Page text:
Caregiving for spouses and partners

Becoming a caregiver for your spouse or partner can have a profound effect on your relationship.

April 30, 2018 - Author: Diane Rellinger, Michigan State University Extension

With sufficient help caregivers can confidently provide care and also maintain their own self-care.
With sufficient help caregivers can confidently provide care and also maintain their own self-care.

Traditional marriage vows tenderly express commitment to love each other through the best that life brings as well as well as through the worst of times. As the journey of life continues, spouses and partners confidently face a barrage of changes and transitions together. Over time and through partnership efforts routines, roles and expectations naturally become established.

Identifying role changes and challenges

Changes in the physical, mental or emotional health of a spouse or partner can have a profound effect on relationships. This can include one partner taking on the role of caregiver of the other.

Regardless if the caregiving role developed gradually or if circumstances occurred that changed life instantly, navigating daily life and assuming and accepting the role of caregiver includes navigating both good and bad days. Grief, loneliness, anxiety and exhaustion are all natural feelings that spousal caregivers can experience as they tirelessly try to meet the needs of their loved one. Assuming unfamiliar tasks that their spouse usually completed previously and adding daily care responsibilities, often while still employed, is stressful and can take a toll on a caregivers’ health.

The isolation associated with caregiving

Spouse and partner caregiving is a labor of love. Loyalty is a significant factor that drives caregivers. Spouses often believe they should tackle caregiving single-handedly and do not readily accept offers of assistance from family and friends. Caregivers may feel they can provide the best care for their spouse and do not ask for additional help even when they are feeling overwhelmed. Most care recipients prefer their spouse to be their care provider. Yet care recipients are often dealing with multiple and ongoing health changes that make their own behaviors and needs unpredictable and sometimes challenging. Care recipients may experience a wide array of feelings like anger, grief and depression that spousal caregivers have to attempt to navigate on a daily basis.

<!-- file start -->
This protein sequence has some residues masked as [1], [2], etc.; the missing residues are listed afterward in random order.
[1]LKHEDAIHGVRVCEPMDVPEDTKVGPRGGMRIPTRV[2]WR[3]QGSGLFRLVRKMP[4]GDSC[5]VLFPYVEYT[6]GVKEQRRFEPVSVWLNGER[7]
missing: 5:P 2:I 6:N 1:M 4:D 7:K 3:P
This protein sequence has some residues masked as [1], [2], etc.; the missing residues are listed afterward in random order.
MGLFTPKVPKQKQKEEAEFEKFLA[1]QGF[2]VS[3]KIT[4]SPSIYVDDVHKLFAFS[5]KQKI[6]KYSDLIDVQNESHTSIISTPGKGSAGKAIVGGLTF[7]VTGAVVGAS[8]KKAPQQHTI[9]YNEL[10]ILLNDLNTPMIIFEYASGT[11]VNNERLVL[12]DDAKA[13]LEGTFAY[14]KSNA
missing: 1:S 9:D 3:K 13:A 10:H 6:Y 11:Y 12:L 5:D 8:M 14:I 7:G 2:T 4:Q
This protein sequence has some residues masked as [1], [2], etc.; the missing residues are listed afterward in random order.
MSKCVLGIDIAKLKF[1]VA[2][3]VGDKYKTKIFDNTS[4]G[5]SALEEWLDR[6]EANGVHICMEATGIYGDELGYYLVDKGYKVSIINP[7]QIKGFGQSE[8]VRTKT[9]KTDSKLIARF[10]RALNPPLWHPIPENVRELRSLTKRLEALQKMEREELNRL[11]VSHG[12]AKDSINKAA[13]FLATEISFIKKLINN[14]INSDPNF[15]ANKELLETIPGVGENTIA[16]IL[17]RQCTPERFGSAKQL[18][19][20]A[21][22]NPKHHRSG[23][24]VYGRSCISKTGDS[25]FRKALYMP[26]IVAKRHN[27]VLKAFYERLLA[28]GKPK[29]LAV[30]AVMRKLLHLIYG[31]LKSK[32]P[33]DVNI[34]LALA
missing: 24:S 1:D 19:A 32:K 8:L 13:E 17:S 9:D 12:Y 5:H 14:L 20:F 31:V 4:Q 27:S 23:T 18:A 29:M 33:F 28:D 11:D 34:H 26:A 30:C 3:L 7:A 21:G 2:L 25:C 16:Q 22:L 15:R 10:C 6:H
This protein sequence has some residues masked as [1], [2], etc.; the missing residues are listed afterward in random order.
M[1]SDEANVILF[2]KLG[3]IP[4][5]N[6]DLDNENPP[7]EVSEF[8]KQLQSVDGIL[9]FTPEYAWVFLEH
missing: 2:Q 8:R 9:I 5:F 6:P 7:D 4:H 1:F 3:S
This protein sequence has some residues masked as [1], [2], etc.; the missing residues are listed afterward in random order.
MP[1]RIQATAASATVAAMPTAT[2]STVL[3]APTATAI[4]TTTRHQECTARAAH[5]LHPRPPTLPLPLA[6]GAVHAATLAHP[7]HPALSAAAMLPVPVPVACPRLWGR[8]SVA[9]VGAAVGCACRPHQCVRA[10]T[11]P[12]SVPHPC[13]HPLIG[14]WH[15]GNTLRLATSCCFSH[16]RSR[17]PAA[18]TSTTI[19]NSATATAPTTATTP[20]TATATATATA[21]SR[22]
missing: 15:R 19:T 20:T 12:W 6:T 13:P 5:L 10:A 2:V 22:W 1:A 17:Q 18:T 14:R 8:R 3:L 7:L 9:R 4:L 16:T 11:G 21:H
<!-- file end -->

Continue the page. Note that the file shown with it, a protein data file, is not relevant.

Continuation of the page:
Caregivers may experience varying degrees of guilt as they navigate and mourn the loss of what once was normal, and grapple with life as it is now. Pouring oneself into the daily care of another can also lead to isolation as caregivers slowly pull away from social engagements to spend most of their time at home. As a spouse or partner attempts to care solely for their loved one the risk of injury and other negative health factors can begin to appear in the caregiver, which can be amplified by age. It is typical for a spousal caregiver to neglect their own self-care in pursuit of immersing themselves in caring for their spouse.

Caregivers benefit from community resources and support

Every spousal or partner caregiver should be aware that they can equip themselves with new skills and knowledge through education and community support. This can help caregivers confidently provide care with sufficient help and also maintain their own self-care.

Most caregivers and care recipients experience continual transitions in their relationship and Michigan State University Extension highly encourages caregivers to seek support and help to find systems that benefit both individuals. There are evidence-based community programs designed to assist caregivers, including spousal caregivers, to maintain their own mental, emotional and physical health. The Powerful Tools for Caregivers program designed specifically for caregivers will increase self-care habits; build confidence in handling numerous caregiver responsibilities like making difficult decisions, dealing with challenging emotions and finding local community resources. To learn about the Powerful Tools for Caregivers program in Michigan contact your local MSU Extension office.

Tags: aging, aging, caregiving, caregiving, chronic disease, chronic disease, family, family, food & health, food & health, health and nutrition, health and nutrition, healthy relationships, healthy relationships, msu extension, msu extension

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